Saturday, February 16th, 2019
Recently, I was asked why I have a range of spices if I am teaching you to cook, why aren’t I teaching you to spice.
So, here’s my very important spice journey in one place.
I’m a self-taught cook, learning to cook, mostly when I was on maternity leave with Sam whose now 21, via TV and books. I’m most definitely not the best cook around, just a very humble home-cook who believes that family love begins with meal times, it’s a great opportunity to stop, cook, talk and eat together. Do you agree?
Spicing is complicated, it takes time to clean, roast, grind the spices and I have experimented with my own essential blends for many years, so it was natural for me to have a range of spices to share with you.
Remember the cooking styles, tips and techniques are an essential part of getting the best out of the spices. It is all the love, care and attention that goes into home cooking that makes it so special.
The Indian Punjabi Kitchen begins and ends with garam masala, garam means hot and masala means a mix, the mix can be wet or dry. My garam masala has 9 whole spices which are cleaned, roasted and ground. I leave this mix to be a little coarse because this adds texture and keeps the masala fresher for slightly longer. A traditional blend.
Use sparingly at all times, it is in its raw form, add to cheese on toast, omelettes, soups, usual everyday meals and in Indian dishes towards the end of cooking.
An invention of mine to create perfect curry – I never make curry without this spice mix. It is the base of garam masala (9 spices) plus 11 spices, turmeric and its’ superfood qualities, ginger, garlic, chillies, herbs, paprika for a great sauce.
Traditionally, when making a curry, you would start with whole spices in oil, you are now risking those spices burning and ruining your dish.
By adding these spices to fried onions, taking your time, using water, you are learning simple techniques for maximum flavour.
I teach you the techniques in class, it’s literally taking your time and ensure the spices are cooked (they release their oils when cooked) before adding your main ingredients for the dish (meat, veg, beans, lentils).
Here’s a little video to assist you to make the perfect curry base:
Another curry creator, simpler with a big cardamom kick of green cardamom. I have taken the garam masala base of 9 spices and added 5 spices to make a simple curry powder without any ginger or garlic. It’s a great spice to use to make curries and really good for biryani dishes.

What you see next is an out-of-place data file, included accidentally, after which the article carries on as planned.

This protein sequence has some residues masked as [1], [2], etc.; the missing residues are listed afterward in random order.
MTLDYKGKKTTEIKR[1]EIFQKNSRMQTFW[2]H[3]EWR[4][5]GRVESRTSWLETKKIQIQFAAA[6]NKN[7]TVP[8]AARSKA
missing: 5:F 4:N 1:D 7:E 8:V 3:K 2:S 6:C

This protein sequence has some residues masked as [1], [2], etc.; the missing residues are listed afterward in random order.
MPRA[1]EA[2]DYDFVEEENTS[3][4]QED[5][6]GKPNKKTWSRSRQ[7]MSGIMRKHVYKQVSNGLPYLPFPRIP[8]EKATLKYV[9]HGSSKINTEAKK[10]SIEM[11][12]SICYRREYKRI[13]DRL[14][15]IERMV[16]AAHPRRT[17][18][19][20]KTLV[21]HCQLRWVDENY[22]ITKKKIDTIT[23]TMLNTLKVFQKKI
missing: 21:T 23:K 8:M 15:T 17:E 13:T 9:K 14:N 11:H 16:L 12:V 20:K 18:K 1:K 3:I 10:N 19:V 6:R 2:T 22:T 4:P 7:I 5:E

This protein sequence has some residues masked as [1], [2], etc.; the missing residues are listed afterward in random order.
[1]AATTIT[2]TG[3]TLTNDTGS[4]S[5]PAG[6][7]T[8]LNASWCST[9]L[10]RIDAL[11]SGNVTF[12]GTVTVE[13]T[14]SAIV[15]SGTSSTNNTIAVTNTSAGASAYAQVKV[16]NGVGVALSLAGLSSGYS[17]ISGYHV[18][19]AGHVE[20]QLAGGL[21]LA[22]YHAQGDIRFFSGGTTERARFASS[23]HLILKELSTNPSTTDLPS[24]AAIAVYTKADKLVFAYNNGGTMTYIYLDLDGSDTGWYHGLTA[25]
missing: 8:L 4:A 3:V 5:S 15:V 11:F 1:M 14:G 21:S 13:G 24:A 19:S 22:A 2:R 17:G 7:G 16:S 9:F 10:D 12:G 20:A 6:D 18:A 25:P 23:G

Another invention of mine, remember to cook the spices really well before adding the main curry ingredients.
A simple mix of 5 crushed spices, used in pakoras, bhajes and rice. I add to so many dishes, works like a stock. I add to soups, stews, bolognese sauces and our usual everyday meals. It’s really special, once you learn to cook with it, it will be an essential spice in your kitchen.
Dare I say it, quite possibly my favourite blend of all. I use it on roast potatoes, 14 spices, an absolute labour of love. A traditional spice mix. I don’t use any colour, it’s all natural and so flavoursome. Tend to roast or barbeque with this spice, so an easy one to use.
Shall I share a tip for tandoori chicken, try marinading the chicken twice. First with a little lemon juice, a sprinkle or chilli powder and salt for half an hour before using my tandoori masala and some yoghurt. Serve with salad and a wrap, use the same mix for tikkas, too.
A finishing spice, use on salads and as a sweet, adds a sour finish to a dish. The Indian street food essential and has the Umami effect, five basic tastes of sweet, sour, savoury, spicy and bitter. Use it raw, just the tiniest sprinkle is all you need.
If you’ve got a stash of spices, please get cooking, get stuck in, cook with the kids and enjoy the experience.
If you’d like to stock up on spices, here’s the link /shop/
For Workshop Dates and Info, here is a list:
Or find the details here: /cookery-lessons/
As always, any questions or queries, please get in touch, ring me on 07955 662 060, email me: firstname.lastname@example.org or write to me, Lajina Leal, Lajina Masala, e-Innovation Centre, Telford Campus, University of Wolverhampton, Priorlsee, Telford, TF2 9FT.
I look forward to cooking with you soon, Lajina
Lajina Leal, Founder, Lajina Masala
Lajina had a Corporate Career as an Accountant for many years and whilst discussing an impending redundancy in an Indian restaurant with her friends, they persuaded her to set up an Indian Cooking School.
The fun started in October 2013 and the business has grown from strength to strength.